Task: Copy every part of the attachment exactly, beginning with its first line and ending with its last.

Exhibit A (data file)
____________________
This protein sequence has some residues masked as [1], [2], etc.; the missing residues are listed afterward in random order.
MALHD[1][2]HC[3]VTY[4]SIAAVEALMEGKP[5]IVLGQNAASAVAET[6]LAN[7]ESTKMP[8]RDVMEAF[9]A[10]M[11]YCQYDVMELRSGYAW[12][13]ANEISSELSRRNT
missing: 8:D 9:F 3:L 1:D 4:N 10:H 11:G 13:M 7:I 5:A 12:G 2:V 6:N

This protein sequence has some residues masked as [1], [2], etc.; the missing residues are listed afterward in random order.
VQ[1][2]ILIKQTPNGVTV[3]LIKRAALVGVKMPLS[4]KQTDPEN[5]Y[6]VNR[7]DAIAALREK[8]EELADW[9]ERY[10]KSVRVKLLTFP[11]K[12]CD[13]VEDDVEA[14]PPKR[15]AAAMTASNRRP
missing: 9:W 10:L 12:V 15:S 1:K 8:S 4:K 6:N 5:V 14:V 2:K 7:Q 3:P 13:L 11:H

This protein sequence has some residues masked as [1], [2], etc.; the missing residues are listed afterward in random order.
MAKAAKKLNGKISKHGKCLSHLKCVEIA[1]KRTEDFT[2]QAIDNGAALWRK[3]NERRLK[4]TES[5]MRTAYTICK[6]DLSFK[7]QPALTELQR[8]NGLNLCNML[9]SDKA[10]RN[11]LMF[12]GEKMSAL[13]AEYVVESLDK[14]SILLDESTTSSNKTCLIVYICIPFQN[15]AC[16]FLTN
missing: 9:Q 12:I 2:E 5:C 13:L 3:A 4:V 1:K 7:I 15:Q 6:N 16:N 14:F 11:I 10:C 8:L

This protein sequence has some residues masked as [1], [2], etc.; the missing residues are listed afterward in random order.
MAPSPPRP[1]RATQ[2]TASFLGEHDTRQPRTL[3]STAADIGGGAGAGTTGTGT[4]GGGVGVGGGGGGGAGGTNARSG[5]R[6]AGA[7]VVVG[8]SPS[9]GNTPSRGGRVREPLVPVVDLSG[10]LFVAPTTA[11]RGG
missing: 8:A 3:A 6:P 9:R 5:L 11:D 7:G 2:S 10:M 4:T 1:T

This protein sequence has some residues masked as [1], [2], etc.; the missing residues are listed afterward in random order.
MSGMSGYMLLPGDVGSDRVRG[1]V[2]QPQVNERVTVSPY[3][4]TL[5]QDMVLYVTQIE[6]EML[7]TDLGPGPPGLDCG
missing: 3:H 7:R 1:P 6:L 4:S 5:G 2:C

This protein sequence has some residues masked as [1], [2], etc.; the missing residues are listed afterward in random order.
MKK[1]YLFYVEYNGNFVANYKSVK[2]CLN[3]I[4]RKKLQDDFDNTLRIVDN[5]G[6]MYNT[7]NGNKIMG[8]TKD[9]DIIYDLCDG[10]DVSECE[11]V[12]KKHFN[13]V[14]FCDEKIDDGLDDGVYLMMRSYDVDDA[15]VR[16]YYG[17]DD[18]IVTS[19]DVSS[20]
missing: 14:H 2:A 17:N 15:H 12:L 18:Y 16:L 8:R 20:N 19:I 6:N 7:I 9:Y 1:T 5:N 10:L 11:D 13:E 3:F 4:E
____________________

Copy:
This protein sequence has some residues masked as [1], [2], etc.; the missing residues are listed afterward in random order.
MALHD[1][2]HC[3]VTY[4]SIAAVEALMEGKP[5]IVLGQNAASAVAET[6]LAN[7]ESTKMP[8]RDVMEAF[9]A[10]M[11]YCQYDVMELRSGYAW[12][13]ANEISSELSRRNT
missing: 8:D 9:F 3:L 1:D 4:N 10:H 11:G 13:M 7:I 5:A 12:G 2:V 6:N

This protein sequence has some residues masked as [1], [2], etc.; the missing residues are listed afterward in random order.
VQ[1][2]ILIKQTPNGVTV[3]LIKRAALVGVKMPLS[4]KQTDPEN[5]Y[6]VNR[7]DAIAALREK[8]EELADW[9]ERY[10]KSVRVKLLTFP[11]K[12]CD[13]VEDDVEA[14]PPKR[15]AAAMTASNRRP
missing: 9:W 10:L 12:V 15:S 1:K 8:S 4:K 6:N 5:V 14:V 2:K 7:Q 3:P 13:L 11:H

This protein sequence has some residues masked as [1], [2], etc.; the missing residues are listed afterward in random order.
MAKAAKKLNGKISKHGKCLSHLKCVEIA[1]KRTEDFT[2]QAIDNGAALWRK[3]NERRLK[4]TES[5]MRTAYTICK[6]DLSFK[7]QPALTELQR[8]NGLNLCNML[9]SDKA[10]RN[11]LMF[12]GEKMSAL[13]AEYVVESLDK[14]SILLDESTTSSNKTCLIVYICIPFQN[15]AC[16]FLTN
missing: 9:Q 12:I 2:E 5:C 13:L 3:A 4:V 1:K 7:I 15:Q 6:N 16:N 14:F 11:I 10:C 8:L

This protein sequence has some residues masked as [1], [2], etc.; the missing residues are listed afterward in random order.
MAPSPPRP[1]RATQ[2]TASFLGEHDTRQPRTL[3]STAADIGGGAGAGTTGTGT[4]GGGVGVGGGGGGGAGGTNARSG[5]R[6]AGA[7]VVVG[8]SPS[9]GNTPSRGGRVREPLVPVVDLSG[10]LFVAPTTA[11]RGG
missing: 8:A 3:A 6:P 9:R 5:L 11:D 7:G 2:S 10:M 4:T 1:T

This protein sequence has some residues masked as [1], [2], etc.; the missing residues are listed afterward in random order.
MSGMSGYMLLPGDVGSDRVRG[1]V[2]QPQVNERVTVSPY[3][4]TL[5]QDMVLYVTQIE[6]EML[7]TDLGPGPPGLDCG
missing: 3:H 7:R 1:P 6:L 4:S 5:G 2:C

This protein sequence has some residues masked as [1], [2], etc.; the missing residues are listed afterward in random order.
MKK[1]YLFYVEYNGNFVANYKSVK[2]CLN[3]I[4]RKKLQDDFDNTLRIVDN[5]G[6]MYNT[7]NGNKIMG[8]TKD[9]DIIYDLCDG[10]DVSECE[11]V[12]KKHFN[13]V[14]FCDEKIDDGLDDGVYLMMRSYDVDDA[15]VR[16]YYG[17]DD[18]IVTS[19]DVSS[20]
missing: 14:H 2:A 17:N 15:H 12:L 18:Y 16:L 8:R 20:N 19:I 6:N 7:I 9:Y 1:T 5:N 10:L 11:D 13:E 3:F 4:E